When the Magic Leap launched earlier this summer, the reaction from the press and public was muted to say the least. Now, the team at iFixit has gotten their hands on one of the devices and done what they do best — torn it apart for posterity. The kit, they write, is like nothing they’ve reviewed before.
The Magic Leap is made up of two components. There’s the Lightpack, which is where all the computational processing happens, and the Lightwear goggles. There’s a strobing IR projector in the center of the Lightwear goggles (used for depth sensing), as well as four LEDs in each of the lenses that are used for eye tracking. The Lightwear goggles also contain the additional hardware used to track the totem controller (a small black box protrudes from the right side of the headband, containing a magnetic sensor coil).
Those who theorized that Magic Leap would use waveguide optics were proven correct — there are separate waveguides for each color channel (R,G,B) and two separate focal planes, for a total of six waveguides. Here’s iFixit’s cat-friendly demonstration of how the system works (click to enlarge).
The rest of the headset teardown is interesting, but I’ll let iFixit take it from here. What about the Lightpack, where the magic is supposed to happen? The Lightpack, erm, packs a 36.77Wh battery, powering an Nvidia Tegra X2 (Parker) SoC with two Denver CPU cores and four Cortex-A57 cores. Its GPU is Pascal-based and offers 256 CUDA cores backed up by 8GB of RAM and 128GB of onboard storage.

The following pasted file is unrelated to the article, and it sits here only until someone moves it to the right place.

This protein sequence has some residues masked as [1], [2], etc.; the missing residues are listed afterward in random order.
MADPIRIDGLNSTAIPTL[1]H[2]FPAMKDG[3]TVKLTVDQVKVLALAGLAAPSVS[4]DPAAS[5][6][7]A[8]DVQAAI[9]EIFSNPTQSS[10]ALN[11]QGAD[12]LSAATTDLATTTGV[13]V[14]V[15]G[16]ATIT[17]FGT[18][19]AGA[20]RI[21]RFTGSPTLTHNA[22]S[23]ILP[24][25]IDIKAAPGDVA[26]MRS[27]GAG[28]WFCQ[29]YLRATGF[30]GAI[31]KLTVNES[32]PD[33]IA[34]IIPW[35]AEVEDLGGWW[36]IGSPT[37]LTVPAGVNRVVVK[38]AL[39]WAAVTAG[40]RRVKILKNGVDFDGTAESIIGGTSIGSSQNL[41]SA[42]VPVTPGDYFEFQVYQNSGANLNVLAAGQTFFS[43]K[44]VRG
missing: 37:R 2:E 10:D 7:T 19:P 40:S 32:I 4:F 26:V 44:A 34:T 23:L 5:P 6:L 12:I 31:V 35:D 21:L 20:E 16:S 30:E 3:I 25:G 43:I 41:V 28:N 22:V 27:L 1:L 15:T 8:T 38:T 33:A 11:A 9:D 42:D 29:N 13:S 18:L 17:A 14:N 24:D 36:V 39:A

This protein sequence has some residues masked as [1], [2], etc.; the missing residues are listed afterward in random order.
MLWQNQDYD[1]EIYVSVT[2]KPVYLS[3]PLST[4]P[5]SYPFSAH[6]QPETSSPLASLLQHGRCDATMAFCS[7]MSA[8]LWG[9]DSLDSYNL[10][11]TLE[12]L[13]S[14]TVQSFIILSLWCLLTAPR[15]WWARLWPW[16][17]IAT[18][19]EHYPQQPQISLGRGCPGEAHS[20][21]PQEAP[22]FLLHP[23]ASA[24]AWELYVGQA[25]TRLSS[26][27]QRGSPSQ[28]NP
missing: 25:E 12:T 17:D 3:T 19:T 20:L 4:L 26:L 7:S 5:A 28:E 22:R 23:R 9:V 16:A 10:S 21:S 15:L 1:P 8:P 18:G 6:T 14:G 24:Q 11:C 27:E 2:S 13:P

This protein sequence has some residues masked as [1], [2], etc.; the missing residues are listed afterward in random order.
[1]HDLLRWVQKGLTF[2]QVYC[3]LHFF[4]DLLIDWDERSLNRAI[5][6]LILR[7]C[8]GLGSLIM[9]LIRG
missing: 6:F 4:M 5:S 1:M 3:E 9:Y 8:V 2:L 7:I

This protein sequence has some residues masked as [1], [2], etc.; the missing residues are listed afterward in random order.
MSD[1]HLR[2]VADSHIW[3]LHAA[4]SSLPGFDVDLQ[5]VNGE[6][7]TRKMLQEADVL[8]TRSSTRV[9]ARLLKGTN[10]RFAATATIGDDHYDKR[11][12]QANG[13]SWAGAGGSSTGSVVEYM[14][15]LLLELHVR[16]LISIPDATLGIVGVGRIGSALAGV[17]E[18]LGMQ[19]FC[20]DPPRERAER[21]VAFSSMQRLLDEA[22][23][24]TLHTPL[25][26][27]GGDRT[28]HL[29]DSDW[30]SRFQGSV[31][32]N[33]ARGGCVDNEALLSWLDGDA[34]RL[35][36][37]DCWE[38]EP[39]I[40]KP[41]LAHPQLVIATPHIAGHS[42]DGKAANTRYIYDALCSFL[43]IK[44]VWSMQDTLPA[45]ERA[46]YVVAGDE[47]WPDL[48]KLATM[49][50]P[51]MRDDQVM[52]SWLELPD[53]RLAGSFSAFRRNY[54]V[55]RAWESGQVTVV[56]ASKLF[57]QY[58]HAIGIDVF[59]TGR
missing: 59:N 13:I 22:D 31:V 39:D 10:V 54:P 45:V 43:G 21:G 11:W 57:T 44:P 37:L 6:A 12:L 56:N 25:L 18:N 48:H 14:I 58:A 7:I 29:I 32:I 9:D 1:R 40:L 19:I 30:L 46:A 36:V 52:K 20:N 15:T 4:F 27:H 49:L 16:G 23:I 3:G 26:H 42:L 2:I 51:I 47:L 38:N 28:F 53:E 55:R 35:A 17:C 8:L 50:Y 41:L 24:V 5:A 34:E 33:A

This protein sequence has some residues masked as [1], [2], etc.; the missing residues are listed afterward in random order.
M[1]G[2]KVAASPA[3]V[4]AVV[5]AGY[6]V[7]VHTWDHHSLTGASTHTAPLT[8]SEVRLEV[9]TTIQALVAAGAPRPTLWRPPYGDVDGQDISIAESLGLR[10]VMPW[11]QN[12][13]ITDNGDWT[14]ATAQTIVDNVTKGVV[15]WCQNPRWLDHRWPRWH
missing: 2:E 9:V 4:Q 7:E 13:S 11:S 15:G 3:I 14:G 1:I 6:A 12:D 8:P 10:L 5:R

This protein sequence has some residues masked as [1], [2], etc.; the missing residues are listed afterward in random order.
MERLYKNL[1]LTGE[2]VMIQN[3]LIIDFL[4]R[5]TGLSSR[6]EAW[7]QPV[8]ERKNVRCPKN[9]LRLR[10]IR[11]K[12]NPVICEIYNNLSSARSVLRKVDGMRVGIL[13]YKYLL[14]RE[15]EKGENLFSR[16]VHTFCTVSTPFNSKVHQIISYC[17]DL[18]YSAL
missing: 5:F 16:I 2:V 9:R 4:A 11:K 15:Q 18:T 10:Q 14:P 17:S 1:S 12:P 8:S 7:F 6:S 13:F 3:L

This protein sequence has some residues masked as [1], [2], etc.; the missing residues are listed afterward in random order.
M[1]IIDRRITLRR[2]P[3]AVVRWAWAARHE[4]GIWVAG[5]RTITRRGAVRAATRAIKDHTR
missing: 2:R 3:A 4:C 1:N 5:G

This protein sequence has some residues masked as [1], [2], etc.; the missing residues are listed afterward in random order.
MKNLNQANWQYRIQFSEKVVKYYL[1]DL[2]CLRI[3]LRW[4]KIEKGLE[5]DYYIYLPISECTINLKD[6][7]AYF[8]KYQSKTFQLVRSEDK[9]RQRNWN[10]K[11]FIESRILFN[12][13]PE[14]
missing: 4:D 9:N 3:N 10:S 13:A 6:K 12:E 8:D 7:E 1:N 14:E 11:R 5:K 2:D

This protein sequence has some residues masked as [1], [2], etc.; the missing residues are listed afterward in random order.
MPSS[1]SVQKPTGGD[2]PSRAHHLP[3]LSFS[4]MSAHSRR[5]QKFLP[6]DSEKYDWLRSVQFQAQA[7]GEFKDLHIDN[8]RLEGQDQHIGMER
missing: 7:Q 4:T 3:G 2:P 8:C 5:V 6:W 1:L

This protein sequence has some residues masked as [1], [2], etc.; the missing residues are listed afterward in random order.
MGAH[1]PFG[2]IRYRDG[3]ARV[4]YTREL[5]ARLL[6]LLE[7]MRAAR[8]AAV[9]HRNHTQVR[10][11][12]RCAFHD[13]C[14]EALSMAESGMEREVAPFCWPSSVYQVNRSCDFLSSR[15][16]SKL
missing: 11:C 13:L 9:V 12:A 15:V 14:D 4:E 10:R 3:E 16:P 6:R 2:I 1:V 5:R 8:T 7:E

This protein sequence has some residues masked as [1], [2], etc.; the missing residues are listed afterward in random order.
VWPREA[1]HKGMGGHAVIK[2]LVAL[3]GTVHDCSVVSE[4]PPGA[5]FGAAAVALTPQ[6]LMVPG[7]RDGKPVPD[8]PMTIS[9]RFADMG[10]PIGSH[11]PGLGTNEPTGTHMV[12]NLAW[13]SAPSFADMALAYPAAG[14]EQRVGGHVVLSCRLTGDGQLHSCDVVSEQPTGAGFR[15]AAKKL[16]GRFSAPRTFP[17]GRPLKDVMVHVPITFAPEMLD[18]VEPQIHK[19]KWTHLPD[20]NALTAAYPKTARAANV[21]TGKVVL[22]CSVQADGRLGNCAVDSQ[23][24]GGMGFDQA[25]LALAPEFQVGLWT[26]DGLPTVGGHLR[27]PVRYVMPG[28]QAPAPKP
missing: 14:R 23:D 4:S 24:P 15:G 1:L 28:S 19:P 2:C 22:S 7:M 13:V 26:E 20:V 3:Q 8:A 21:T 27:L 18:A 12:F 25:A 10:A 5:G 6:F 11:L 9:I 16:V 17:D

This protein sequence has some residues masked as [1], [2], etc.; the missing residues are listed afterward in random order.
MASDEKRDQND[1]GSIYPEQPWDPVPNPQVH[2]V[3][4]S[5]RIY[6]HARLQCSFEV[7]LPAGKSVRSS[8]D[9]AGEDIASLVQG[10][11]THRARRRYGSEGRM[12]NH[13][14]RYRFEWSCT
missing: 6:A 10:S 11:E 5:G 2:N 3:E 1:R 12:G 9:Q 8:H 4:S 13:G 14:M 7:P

The Lightpack only offers three hours of battery life, despite its largish lithium-ion capacity. It’s also not user-replaceable. Since the Lightwear goggles are literally attached to the Lightpack battery, it means you’ll have to replace the entire device once the battery dies unless Magic Leap announcers some kind of mail-in battery replacement program and handles the swap themselves.
The device contains a fan (made by CoolerMaster) and a great deal of glue holding it to the top of the heatsink. The image above shows the heatsink peeling away from the components underneath (the fan mounts on top).
All in all, iFixit wasn’t very impressed. While there was some use of standard screws, the entire assembly is heavily glued and difficult to access with many delicate components. Furthermore, the lack of a user-replaceable battery is a minor concern when the hardware in question cost over $2,000.
The Leap One is clearly an expensive, short-run piece of hardware. Every bit of construction is intended to maintain the precise calibration for the life of the device. Our guess would be that this was pushed out at full speed, damn the price, just to get something on the market. Let’s hope for a consumer edition that maintains the thoughtful design and dedication to durability, while also avoiding the short-sightedness of this device.
The overall score was a 3/10.